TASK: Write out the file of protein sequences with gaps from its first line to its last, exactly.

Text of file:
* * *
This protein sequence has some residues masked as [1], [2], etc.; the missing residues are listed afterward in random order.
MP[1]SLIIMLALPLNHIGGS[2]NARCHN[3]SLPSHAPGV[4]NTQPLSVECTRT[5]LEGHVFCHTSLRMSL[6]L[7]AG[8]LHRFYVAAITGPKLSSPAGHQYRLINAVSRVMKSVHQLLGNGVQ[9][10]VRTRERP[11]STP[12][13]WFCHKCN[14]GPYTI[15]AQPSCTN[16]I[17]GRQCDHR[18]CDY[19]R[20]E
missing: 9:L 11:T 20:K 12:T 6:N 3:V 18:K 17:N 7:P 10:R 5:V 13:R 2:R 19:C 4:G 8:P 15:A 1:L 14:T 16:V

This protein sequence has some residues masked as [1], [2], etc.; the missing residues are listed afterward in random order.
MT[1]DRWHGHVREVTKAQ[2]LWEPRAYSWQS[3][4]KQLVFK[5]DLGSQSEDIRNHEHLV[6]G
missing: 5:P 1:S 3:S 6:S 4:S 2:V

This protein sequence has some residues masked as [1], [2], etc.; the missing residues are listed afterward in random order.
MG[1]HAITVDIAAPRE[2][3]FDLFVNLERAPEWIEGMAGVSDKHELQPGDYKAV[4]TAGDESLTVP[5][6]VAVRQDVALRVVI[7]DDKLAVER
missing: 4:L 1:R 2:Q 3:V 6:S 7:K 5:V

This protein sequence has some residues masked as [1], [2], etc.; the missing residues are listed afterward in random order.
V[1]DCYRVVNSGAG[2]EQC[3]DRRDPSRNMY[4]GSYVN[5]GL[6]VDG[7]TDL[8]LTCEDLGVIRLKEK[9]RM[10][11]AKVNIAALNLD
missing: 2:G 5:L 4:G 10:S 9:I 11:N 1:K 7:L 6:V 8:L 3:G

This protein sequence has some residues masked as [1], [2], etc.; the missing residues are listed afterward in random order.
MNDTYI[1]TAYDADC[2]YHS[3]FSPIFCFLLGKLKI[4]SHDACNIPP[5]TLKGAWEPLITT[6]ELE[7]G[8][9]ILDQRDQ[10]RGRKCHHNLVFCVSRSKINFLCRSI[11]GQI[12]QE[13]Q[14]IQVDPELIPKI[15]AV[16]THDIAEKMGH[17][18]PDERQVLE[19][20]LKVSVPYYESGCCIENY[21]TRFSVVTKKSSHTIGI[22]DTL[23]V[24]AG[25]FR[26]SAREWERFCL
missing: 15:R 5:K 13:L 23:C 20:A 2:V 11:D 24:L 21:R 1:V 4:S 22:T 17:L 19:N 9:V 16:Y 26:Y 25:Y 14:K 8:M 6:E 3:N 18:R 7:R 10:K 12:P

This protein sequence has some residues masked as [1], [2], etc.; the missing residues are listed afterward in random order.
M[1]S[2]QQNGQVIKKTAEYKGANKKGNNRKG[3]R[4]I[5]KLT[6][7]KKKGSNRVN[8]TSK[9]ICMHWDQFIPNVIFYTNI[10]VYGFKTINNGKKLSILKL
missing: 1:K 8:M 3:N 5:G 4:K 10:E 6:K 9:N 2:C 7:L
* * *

This protein sequence has some residues masked as [1], [2], etc.; the missing residues are listed afterward in random order.
MP[1]SLIIMLALPLNHIGGS[2]NARCHN[3]SLPSHAPGV[4]NTQPLSVECTRT[5]LEGHVFCHTSLRMSL[6]L[7]AG[8]LHRFYVAAITGPKLSSPAGHQYRLINAVSRVMKSVHQLLGNGVQ[9][10]VRTRERP[11]STP[12][13]WFCHKCN[14]GPYTI[15]AQPSCTN[16]I[17]GRQCDHR[18]CDY[19]R[20]E
missing: 9:L 11:T 20:K 12:T 6:N 3:V 18:K 17:N 7:P 10:R 5:V 13:R 2:R 19:C 4:G 8:P 15:A 1:L 14:T 16:V

This protein sequence has some residues masked as [1], [2], etc.; the missing residues are listed afterward in random order.
MT[1]DRWHGHVREVTKAQ[2]LWEPRAYSWQS[3][4]KQLVFK[5]DLGSQSEDIRNHEHLV[6]G
missing: 5:P 1:S 3:S 6:S 4:S 2:V

This protein sequence has some residues masked as [1], [2], etc.; the missing residues are listed afterward in random order.
MG[1]HAITVDIAAPRE[2][3]FDLFVNLERAPEWIEGMAGVSDKHELQPGDYKAV[4]TAGDESLTVP[5][6]VAVRQDVALRVVI[7]DDKLAVER
missing: 4:L 1:R 2:Q 3:V 6:S 7:K 5:V

This protein sequence has some residues masked as [1], [2], etc.; the missing residues are listed afterward in random order.
V[1]DCYRVVNSGAG[2]EQC[3]DRRDPSRNMY[4]GSYVN[5]GL[6]VDG[7]TDL[8]LTCEDLGVIRLKEK[9]RM[10][11]AKVNIAALNLD
missing: 2:G 5:L 4:G 10:S 9:I 11:N 1:K 7:L 6:V 8:L 3:G

This protein sequence has some residues masked as [1], [2], etc.; the missing residues are listed afterward in random order.
MNDTYI[1]TAYDADC[2]YHS[3]FSPIFCFLLGKLKI[4]SHDACNIPP[5]TLKGAWEPLITT[6]ELE[7]G[8][9]ILDQRDQ[10]RGRKCHHNLVFCVSRSKINFLCRSI[11]GQI[12]QE[13]Q[14]IQVDPELIPKI[15]AV[16]THDIAEKMGH[17][18]PDERQVLE[19][20]LKVSVPYYESGCCIENY[21]TRFSVVTKKSSHTIGI[22]DTL[23]V[24]AG[25]FR[26]SAREWERFCL
missing: 15:R 5:K 13:L 23:C 20:A 2:V 11:D 24:L 21:R 1:V 4:S 22:T 17:L 19:N 9:V 16:Y 26:Y 25:Y 14:K 8:M 6:E 3:N 18:R 7:R 10:K 12:P

This protein sequence has some residues masked as [1], [2], etc.; the missing residues are listed afterward in random order.
M[1]S[2]QQNGQVIKKTAEYKGANKKGNNRKG[3]R[4]I[5]KLT[6][7]KKKGSNRVN[8]TSK[9]ICMHWDQFIPNVIFYTNI[10]VYGFKTINNGKKLSILKL
missing: 1:K 8:M 3:N 5:G 4:K 10:E 6:K 9:N 2:C 7:L